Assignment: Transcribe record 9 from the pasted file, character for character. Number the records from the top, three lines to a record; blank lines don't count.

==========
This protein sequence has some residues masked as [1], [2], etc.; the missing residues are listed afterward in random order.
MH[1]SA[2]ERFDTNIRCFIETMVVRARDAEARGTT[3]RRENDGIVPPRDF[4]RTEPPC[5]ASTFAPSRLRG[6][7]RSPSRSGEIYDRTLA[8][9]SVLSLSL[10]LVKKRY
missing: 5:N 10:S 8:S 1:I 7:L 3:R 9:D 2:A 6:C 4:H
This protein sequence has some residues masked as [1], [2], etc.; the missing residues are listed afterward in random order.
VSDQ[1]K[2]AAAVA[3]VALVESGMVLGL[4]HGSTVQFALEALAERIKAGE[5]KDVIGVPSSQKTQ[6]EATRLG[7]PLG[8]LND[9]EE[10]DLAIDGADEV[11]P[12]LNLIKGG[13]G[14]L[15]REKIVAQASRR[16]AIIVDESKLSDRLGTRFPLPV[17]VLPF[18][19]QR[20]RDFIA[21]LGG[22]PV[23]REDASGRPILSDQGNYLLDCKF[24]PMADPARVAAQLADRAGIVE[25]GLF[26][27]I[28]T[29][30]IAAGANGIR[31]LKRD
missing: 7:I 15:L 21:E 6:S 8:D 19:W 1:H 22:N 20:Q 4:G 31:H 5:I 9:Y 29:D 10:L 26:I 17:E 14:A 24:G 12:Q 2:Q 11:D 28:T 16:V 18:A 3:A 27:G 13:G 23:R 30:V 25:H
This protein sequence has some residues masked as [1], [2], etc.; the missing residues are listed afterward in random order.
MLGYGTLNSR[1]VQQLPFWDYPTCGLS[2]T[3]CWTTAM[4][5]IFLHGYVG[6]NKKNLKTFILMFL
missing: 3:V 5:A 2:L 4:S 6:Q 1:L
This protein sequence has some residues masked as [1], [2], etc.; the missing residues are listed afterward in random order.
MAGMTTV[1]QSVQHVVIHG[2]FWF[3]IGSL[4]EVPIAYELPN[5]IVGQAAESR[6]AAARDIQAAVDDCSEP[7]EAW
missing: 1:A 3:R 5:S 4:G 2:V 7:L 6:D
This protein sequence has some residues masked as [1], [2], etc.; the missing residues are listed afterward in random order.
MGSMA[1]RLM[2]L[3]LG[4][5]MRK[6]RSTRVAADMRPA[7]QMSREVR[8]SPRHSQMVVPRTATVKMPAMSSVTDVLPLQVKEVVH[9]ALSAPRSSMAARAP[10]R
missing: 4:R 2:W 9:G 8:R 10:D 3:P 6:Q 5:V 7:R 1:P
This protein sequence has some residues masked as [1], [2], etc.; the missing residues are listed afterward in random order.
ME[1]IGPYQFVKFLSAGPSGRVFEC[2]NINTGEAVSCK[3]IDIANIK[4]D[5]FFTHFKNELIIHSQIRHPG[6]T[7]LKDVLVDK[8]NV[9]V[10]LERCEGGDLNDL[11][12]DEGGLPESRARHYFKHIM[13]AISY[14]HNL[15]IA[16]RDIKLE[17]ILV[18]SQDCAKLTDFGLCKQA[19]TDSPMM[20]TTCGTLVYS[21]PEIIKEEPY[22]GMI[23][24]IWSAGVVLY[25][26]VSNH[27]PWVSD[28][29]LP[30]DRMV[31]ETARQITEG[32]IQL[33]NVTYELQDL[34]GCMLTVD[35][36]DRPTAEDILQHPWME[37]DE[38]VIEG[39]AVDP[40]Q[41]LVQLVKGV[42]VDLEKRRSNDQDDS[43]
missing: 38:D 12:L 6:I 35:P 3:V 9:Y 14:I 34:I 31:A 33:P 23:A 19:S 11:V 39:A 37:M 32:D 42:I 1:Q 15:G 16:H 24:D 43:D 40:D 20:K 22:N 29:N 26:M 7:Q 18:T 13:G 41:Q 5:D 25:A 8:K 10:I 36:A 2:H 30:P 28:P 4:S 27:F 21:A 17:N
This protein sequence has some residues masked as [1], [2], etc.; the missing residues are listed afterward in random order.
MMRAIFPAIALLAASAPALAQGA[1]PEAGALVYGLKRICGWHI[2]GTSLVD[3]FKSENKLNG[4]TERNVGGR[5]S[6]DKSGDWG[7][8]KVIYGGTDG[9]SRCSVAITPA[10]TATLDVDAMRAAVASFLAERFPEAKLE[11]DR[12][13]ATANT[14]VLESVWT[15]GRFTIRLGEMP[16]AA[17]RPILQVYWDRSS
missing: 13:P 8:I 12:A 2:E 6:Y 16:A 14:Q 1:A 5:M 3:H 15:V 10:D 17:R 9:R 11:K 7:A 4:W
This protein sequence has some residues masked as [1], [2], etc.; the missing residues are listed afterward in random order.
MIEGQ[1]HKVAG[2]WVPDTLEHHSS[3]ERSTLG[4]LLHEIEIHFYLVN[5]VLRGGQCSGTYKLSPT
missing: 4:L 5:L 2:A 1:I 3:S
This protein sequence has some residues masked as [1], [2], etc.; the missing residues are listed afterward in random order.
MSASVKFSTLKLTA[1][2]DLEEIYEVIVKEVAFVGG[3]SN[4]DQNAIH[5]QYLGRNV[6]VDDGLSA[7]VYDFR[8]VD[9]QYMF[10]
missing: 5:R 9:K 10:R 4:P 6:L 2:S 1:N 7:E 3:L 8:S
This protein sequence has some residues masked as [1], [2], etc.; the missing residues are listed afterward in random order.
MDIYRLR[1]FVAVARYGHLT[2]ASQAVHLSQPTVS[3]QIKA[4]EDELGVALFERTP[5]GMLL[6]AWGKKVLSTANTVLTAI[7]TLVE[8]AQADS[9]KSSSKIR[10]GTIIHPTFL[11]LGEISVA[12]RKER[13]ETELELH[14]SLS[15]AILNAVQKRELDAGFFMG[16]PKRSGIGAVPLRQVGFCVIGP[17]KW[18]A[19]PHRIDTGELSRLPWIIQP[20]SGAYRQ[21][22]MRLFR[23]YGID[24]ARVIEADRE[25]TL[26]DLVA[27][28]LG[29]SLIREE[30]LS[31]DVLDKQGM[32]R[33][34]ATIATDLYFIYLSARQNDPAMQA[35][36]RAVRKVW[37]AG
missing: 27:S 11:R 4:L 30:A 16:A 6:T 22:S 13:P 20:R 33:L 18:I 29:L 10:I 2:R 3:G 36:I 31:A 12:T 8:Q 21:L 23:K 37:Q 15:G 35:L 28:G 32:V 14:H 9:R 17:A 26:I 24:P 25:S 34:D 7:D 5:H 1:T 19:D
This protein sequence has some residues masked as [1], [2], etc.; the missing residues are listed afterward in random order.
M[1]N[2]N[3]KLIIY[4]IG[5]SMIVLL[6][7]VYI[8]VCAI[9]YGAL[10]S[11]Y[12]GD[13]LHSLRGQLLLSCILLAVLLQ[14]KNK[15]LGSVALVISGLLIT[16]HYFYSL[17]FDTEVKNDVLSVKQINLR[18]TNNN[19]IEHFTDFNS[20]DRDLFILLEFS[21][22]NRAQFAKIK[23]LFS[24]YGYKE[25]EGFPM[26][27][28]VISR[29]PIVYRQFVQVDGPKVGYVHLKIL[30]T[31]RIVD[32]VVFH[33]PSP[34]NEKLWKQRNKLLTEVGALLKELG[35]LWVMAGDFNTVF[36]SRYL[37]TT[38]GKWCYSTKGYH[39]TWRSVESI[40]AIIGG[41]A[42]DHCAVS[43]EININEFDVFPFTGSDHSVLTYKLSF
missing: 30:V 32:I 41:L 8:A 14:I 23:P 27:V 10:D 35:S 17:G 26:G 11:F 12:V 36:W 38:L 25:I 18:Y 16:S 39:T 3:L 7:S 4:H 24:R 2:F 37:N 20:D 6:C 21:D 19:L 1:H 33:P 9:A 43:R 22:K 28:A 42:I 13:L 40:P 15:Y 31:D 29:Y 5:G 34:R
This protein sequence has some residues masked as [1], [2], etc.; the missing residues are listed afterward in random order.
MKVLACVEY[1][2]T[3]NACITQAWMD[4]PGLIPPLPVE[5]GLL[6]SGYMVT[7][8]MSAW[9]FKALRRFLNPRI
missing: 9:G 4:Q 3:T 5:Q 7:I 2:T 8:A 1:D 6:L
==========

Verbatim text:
This protein sequence has some residues masked as [1], [2], etc.; the missing residues are listed afterward in random order.
MSASVKFSTLKLTA[1][2]DLEEIYEVIVKEVAFVGG[3]SN[4]DQNAIH[5]QYLGRNV[6]VDDGLSA[7]VYDFR[8]VD[9]QYMF[10]
missing: 5:R 9:K 10:R 4:P 6:L 2:S 1:N 7:E 3:L 8:S